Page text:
Yasin Mahad Ali v. Her Majesty the Queen
(Alberta) (Criminal) (As of Right)
Criminal law — Search and seizure — Search incident to arrest — Strip search — Whether the trial judge considered the correct test for a strip search — Whether the trial judge was permitted to consider hearsay evidence in her assessment of the grounds for conducting a strip search — Whether the trial judge erred in finding no violation of s. 8 of the Canadian Charter of Rights and Freedoms — Whether acquittal proper relief.
Case summaries are prepared by the Office of the Registrar of the Supreme Court of Canada (Law Branch). Please note that summaries are not provided to the Judges of the Court. They are placed on the Court file and website for information purposes only.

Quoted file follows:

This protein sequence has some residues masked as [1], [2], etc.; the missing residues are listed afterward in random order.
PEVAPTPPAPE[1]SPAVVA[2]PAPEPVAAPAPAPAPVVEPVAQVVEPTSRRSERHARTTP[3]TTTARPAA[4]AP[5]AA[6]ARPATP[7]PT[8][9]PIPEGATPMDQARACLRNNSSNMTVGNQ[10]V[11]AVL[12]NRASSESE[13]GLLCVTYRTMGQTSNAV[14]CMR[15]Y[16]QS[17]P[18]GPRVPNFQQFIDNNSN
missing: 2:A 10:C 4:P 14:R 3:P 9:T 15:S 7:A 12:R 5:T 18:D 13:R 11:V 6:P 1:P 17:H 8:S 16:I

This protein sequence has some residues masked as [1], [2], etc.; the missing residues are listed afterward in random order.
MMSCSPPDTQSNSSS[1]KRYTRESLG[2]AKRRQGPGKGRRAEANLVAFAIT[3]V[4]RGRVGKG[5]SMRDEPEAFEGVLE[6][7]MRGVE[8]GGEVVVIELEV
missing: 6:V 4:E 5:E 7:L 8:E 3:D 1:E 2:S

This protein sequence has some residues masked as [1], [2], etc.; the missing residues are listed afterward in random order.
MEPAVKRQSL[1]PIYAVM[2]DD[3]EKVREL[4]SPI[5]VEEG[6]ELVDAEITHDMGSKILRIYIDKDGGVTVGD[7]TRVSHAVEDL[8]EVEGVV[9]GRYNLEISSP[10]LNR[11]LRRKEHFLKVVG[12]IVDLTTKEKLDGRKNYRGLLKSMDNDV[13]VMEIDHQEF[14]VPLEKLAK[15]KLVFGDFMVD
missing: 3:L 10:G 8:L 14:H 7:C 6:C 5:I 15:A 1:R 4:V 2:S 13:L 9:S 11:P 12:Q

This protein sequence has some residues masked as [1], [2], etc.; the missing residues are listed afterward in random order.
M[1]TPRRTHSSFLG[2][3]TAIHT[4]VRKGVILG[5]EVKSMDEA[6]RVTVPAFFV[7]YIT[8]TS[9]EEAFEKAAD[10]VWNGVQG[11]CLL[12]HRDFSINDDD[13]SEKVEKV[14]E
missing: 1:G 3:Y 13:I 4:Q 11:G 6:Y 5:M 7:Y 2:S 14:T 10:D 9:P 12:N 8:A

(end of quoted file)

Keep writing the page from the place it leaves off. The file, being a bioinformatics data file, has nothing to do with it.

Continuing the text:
Following an investigation into cocaine trafficking, the appellant was arrested and subjected to a strip search, which yielded three small bags of cocaine. At trial, the appellant applied to exclude the evidence on the basis that the strip search had not been justified at law. The trial judge concluded that the police had the requisite reasonable and probable grounds to conduct the search and admitted the evidence, and the appellant was convicted of possession of cocaine for the purposes of trafficking.
A majority of the Court of Appeal for Alberta dismissed the appellant’s appeal, holding that the trial judge had not erred in concluding that the police had reasonable and probable grounds to conduct the search, in accordance with R. v. Golden, 2001 SCC 83,  3 S.C.R. 679. In dissent, Veldhuis J.A. was of the view that the appellant’s s. 8 Charter right had been breached. She would have allowed the appeal and entered an acquittal.
Lower Court Rulings
Court of Appeal of Alberta (Calgary)
1901-0302-A; 2020 ABCA 344
- Date modified: